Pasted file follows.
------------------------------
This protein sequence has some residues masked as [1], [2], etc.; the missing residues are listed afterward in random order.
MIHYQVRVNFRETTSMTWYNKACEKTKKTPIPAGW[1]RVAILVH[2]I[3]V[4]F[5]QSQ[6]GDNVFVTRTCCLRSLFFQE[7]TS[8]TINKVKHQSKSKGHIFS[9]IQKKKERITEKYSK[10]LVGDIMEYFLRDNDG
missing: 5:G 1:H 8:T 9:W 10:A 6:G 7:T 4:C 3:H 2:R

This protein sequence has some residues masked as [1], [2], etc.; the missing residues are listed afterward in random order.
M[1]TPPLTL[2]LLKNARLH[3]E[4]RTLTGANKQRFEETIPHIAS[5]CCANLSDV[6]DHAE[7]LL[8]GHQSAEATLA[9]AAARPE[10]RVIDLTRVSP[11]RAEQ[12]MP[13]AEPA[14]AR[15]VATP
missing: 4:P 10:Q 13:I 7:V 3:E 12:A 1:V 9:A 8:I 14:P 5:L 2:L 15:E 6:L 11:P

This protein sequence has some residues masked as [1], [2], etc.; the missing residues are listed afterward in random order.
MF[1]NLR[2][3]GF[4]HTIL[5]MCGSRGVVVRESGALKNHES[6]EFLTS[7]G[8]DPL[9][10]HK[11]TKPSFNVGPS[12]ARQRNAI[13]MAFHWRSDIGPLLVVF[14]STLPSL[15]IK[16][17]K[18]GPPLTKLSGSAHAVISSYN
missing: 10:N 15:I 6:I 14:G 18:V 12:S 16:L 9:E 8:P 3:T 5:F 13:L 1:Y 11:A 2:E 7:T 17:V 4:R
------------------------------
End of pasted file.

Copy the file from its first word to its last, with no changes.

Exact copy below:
This protein sequence has some residues masked as [1], [2], etc.; the missing residues are listed afterward in random order.
MIHYQVRVNFRETTSMTWYNKACEKTKKTPIPAGW[1]RVAILVH[2]I[3]V[4]F[5]QSQ[6]GDNVFVTRTCCLRSLFFQE[7]TS[8]TINKVKHQSKSKGHIFS[9]IQKKKERITEKYSK[10]LVGDIMEYFLRDNDG
missing: 5:G 1:H 8:T 9:W 10:A 6:G 7:T 4:C 3:H 2:R

This protein sequence has some residues masked as [1], [2], etc.; the missing residues are listed afterward in random order.
M[1]TPPLTL[2]LLKNARLH[3]E[4]RTLTGANKQRFEETIPHIAS[5]CCANLSDV[6]DHAE[7]LL[8]GHQSAEATLA[9]AAARPE[10]RVIDLTRVSP[11]RAEQ[12]MP[13]AEPA[14]AR[15]VATP
missing: 4:P 10:Q 13:I 7:V 3:E 12:A 1:V 9:A 8:I 14:P 5:L 2:L 15:E 6:L 11:P

This protein sequence has some residues masked as [1], [2], etc.; the missing residues are listed afterward in random order.
MF[1]NLR[2][3]GF[4]HTIL[5]MCGSRGVVVRESGALKNHES[6]EFLTS[7]G[8]DPL[9][10]HK[11]TKPSFNVGPS[12]ARQRNAI[13]MAFHWRSDIGPLLVVF[14]STLPSL[15]IK[16][17]K[18]GPPLTKLSGSAHAVISSYN
missing: 10:N 15:I 6:I 14:G 18:V 12:S 16:L 9:E 8:P 3:T 5:F 13:L 1:Y 11:A 2:E 7:T 17:V 4:R